Easter 4B

April 23, 2018

The Lord Is!

Psalm 23


1 The LORD is my shepherd, I shall not want.
2 He makes me lie down in green pastures; he leads me beside still waters;
3 he restores my soul. He leads me in right paths for his name’s sake.
4 Even though I walk through the darkest valley, I fear no evil; for you are with me; your rod and your staff– they comfort me.
5 You prepare a table before me in the presence of my enemies; you anoint my head with oil; my cup overflows.
6 Surely goodness and mercy shall follow me all the days of my life, and I shall dwell in the house of the LORD my whole life long.


I can’t think about Psalm 23 without remembering the meal that followed the funeral of Robert Anderson Jr., who was the man that took care of my grandparents for decades. He went by Jr., and I talked about him in a previous sermon. You may not have been here or you may have forgotten what I said about Jr. I wouldn’t have remembered telling you about Jr., but I’ve figured out how to do word searches on my computer, and sure enough, I talked about Jr. in May of 2016.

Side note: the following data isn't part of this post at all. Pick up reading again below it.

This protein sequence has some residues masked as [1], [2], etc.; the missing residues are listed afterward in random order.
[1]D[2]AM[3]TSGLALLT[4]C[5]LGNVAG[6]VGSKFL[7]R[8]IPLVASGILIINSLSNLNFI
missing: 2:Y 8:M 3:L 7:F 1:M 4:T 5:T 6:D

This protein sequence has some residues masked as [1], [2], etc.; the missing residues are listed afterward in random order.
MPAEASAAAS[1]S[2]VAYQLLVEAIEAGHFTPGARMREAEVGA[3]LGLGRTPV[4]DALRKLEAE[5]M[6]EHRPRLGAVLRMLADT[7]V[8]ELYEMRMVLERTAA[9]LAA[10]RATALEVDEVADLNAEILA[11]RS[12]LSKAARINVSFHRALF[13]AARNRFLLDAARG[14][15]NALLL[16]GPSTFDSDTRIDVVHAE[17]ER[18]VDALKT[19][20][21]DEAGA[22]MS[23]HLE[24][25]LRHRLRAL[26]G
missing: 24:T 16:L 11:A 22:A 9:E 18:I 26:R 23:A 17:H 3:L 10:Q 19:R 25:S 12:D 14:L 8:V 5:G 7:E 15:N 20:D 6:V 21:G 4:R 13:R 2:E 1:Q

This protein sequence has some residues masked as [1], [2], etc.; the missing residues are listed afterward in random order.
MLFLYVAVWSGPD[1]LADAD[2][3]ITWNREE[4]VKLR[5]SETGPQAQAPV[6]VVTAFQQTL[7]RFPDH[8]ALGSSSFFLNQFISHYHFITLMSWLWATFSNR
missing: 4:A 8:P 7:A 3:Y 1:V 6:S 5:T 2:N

In that sermon I talked about how Jr. took care of my quadriplegic grandmother for 20 years and then my elderly grandfather. I told the story of how Jr. was was shot and killed by the elderly and deranged father of his girlfriend, and I talked about his terrible funeral. It was terrible because the preacher of the Black Baptist Church who preached his funeral pretty much used Jr. as an example of the kind of person you don’t want to be. Jr. didn’t go to church, but he was usually at my grandparent’s house on Sunday mornings fixing their lunch. I told the story of how I got to say the final words over Jr.’s grave and that I tearfully pronounced that Robert Anderson Jr. was a good man – which I considered him to be.


I know I said these things because I read the sermon that my word search led me back to, but I didn’t tell you what happened at the lunch we had following the service.